When we slow down, take our time, allow it to get clearer, and listen, we save ourselves a whole lot of trouble.
6. All the studying in the world will never be enough.
I’ve spent years studying, seeking to understand people and the meaning of life, love, and the universe. I have letters after my name to prove it, and much of it was a waste of time.
Most things are just stepping-stones to somewhere else, often on a cyclical path back to what you knew already.
Knowledge is power, but experience in using it, applying it, seeing how it feels, and making mistakes trumps everything, because that’s wisdom.
Good old-fashioned hands on living and having the courage to get involved and experience makes you wise. Then you have a beautiful lesson to share.
7. Face the scary stuff.
I wasted so much time hiding from the boogie monster, the scary truth inside of me. I just had to be brave and come face to face with how I felt and what I desired.
I had to feel all that I had hidden, repressed, and buried instead of trying to unlock it all through my head with knowledge, or getting someone else to tell me what to do.
Only then was I free; I could I stop caring if other people approved of me or not and just love myself and know what matters to me.
We travel through life alone, and by becoming our own best friend we no longer have to fear being unloved.
8. Accept that life and people are inconsistent.
When I was little, like everyone, I was reliant on others and needed them to be consistent so I could feel safe in the world. Unfortunately, they weren’t, so I got stuck needing to please other people so they would take care of me, but I always felt let down and disappointed.
I was like a drowning young woman at sea, battered around by the force of the waves with nothing to hold onto, because I had nothing of substance to rely on.
Change is the only consistent thing there is. Accepting this empowers us to learn to depend on ourselves.
9. We can be our own best friends.
By facing the scary stuff, getting clear about my deal breakers, starting to trust my intuition, and forgiving myself, I began to like, love, and respect myself.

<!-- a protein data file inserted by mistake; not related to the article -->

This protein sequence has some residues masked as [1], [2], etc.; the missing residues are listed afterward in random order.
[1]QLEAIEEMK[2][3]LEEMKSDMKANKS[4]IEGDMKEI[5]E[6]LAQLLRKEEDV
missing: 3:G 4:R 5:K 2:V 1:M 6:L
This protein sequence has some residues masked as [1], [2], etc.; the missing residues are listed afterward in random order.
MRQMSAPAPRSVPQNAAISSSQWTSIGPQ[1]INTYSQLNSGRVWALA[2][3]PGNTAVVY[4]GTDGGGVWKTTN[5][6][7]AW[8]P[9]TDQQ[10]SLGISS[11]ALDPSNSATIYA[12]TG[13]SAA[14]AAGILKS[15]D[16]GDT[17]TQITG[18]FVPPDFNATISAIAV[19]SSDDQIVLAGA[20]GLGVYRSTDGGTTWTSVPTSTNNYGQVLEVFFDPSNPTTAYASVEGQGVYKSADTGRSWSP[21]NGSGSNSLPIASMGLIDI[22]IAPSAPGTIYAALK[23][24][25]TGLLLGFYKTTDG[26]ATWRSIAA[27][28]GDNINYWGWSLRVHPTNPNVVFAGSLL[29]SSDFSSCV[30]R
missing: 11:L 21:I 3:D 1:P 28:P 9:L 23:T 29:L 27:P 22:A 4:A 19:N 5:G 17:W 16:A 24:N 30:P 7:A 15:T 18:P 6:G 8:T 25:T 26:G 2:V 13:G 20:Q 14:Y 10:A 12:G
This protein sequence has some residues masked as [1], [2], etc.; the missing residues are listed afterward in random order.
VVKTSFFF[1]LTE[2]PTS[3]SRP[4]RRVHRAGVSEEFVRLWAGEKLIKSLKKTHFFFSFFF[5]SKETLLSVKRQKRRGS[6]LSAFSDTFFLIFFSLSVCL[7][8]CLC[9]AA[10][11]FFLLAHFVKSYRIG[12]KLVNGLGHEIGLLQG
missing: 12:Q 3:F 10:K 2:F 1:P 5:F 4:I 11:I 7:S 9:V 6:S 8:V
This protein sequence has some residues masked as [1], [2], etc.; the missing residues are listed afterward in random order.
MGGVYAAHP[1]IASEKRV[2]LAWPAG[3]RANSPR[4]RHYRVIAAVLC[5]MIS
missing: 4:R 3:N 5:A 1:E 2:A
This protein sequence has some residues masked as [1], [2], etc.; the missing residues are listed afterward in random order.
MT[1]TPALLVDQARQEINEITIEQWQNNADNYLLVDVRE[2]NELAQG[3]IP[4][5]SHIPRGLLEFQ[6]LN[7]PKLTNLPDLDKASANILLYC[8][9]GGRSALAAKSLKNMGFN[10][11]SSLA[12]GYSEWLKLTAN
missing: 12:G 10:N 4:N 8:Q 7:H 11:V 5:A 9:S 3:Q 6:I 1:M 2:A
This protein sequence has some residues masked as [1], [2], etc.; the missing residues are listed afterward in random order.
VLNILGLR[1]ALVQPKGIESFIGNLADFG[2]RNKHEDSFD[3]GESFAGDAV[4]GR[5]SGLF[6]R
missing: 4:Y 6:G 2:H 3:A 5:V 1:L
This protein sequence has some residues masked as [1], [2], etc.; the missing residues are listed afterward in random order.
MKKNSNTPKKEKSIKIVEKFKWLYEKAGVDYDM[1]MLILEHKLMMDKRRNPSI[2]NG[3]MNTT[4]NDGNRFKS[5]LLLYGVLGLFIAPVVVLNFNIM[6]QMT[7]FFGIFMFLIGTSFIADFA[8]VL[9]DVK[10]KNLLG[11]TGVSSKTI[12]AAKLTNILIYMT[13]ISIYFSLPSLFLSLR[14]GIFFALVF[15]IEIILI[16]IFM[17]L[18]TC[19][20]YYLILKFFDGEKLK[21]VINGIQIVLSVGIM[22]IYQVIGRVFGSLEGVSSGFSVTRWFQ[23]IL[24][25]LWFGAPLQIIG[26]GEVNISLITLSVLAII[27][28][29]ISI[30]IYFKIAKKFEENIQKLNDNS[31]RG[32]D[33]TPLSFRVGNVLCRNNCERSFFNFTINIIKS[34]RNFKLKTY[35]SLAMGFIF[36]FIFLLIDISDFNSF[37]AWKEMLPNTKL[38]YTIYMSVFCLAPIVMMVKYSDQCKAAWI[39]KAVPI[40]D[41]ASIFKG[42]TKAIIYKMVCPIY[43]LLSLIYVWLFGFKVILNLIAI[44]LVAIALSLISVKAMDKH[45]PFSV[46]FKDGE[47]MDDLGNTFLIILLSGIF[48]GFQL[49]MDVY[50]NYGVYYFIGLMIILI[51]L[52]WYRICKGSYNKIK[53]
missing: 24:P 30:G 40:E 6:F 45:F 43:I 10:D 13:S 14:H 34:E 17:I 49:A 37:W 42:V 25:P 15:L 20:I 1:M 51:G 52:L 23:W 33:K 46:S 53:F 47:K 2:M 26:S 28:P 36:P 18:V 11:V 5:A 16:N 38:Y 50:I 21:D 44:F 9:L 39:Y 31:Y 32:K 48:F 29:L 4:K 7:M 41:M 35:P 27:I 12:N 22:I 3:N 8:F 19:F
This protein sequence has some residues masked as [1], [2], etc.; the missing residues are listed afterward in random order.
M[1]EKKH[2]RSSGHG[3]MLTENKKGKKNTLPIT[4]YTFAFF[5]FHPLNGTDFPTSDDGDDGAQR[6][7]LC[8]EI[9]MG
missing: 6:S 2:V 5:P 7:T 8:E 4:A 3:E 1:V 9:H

I turned my curiosity toward finding out about myself and what I actually like, enjoy, and don’t want. I became my own best friend and I’ve got my back if there’s a problem.
I came to know me, inside and out, and what matters to me, so I built a boat of substance and I’m no longer drowning. The world around me can be wild and changeable like the sea, but now I can ride out the waves without fear. The same can be true for you.
10. We are enough.
I never needed to strive to be anyone’s best friend, girlfriend, or wife by keeping a tidy house, cooking like a chef, and making wild passionate love every night, or by being a CEO, earning a fortune, or having a gold medal or a PhD.
It sounds exhausting just writing it, but that was how I used to live my life.
Yes, I sometimes do some cool, fun, interesting stuff; I am curious about the world and enjoying my life. But sometimes I can’t be bothered.
I like to slob around in my PJs watching old movies. I get morning breath and matted hair, but can scrub up well and attend the ballet.
I now know who I am, what makes me happy, and the value I can bring to any relationship or situation not because of what I do, but who I am.
We’re unique, priceless, and irreplaceable, and the sum of every experience.
Our greatest relationship is with ourselves, because it’s through that relationship that we learn how to truly love other people, including our children. And when we demonstrate how to love us, we can get the most joy out of our lives.